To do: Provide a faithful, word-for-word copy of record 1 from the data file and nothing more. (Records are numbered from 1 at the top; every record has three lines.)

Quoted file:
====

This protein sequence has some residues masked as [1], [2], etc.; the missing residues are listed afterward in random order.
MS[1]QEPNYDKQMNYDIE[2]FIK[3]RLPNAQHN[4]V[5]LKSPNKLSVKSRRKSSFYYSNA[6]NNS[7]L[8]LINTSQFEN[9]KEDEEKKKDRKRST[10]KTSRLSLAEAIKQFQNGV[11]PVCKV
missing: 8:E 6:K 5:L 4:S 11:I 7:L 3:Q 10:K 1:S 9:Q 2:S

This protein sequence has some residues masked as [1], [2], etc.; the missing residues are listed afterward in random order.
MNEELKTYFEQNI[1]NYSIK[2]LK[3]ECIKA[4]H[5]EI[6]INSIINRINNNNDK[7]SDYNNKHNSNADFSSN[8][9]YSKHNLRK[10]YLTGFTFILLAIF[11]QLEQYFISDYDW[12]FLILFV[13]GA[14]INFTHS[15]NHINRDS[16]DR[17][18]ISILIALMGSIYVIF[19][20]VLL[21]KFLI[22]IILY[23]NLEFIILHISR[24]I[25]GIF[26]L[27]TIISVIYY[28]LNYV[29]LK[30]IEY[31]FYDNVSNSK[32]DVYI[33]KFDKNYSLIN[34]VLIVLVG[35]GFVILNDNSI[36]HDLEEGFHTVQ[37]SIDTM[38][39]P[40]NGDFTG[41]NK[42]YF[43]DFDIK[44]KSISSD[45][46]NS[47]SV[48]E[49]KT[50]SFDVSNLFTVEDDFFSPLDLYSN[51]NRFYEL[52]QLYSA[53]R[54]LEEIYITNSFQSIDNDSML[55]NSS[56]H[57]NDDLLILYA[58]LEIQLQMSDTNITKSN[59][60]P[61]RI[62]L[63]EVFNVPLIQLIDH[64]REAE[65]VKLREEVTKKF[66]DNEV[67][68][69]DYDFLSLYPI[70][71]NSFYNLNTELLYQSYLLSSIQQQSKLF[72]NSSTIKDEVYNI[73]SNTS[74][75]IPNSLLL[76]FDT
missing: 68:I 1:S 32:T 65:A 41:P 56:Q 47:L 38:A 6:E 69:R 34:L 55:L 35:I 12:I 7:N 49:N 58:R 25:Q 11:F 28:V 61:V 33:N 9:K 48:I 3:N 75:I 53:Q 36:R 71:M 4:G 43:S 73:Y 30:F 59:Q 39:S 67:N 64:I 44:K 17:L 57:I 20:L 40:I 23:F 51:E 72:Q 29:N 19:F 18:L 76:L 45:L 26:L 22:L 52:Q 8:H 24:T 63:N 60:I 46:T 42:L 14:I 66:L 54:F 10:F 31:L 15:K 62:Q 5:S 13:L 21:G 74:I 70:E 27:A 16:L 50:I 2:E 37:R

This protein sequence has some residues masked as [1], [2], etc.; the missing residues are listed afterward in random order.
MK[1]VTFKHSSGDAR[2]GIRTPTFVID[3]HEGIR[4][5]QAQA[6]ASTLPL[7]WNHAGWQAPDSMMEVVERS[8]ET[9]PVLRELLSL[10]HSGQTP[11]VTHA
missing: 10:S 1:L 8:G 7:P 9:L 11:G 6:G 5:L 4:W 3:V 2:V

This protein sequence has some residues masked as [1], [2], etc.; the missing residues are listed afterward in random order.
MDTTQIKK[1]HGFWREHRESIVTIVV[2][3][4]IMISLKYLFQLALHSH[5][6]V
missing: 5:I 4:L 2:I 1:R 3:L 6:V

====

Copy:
This protein sequence has some residues masked as [1], [2], etc.; the missing residues are listed afterward in random order.
MS[1]QEPNYDKQMNYDIE[2]FIK[3]RLPNAQHN[4]V[5]LKSPNKLSVKSRRKSSFYYSNA[6]NNS[7]L[8]LINTSQFEN[9]KEDEEKKKDRKRST[10]KTSRLSLAEAIKQFQNGV[11]PVCKV
missing: 8:E 6:K 5:L 4:S 11:I 7:L 3:Q 10:K 1:S 9:Q 2:S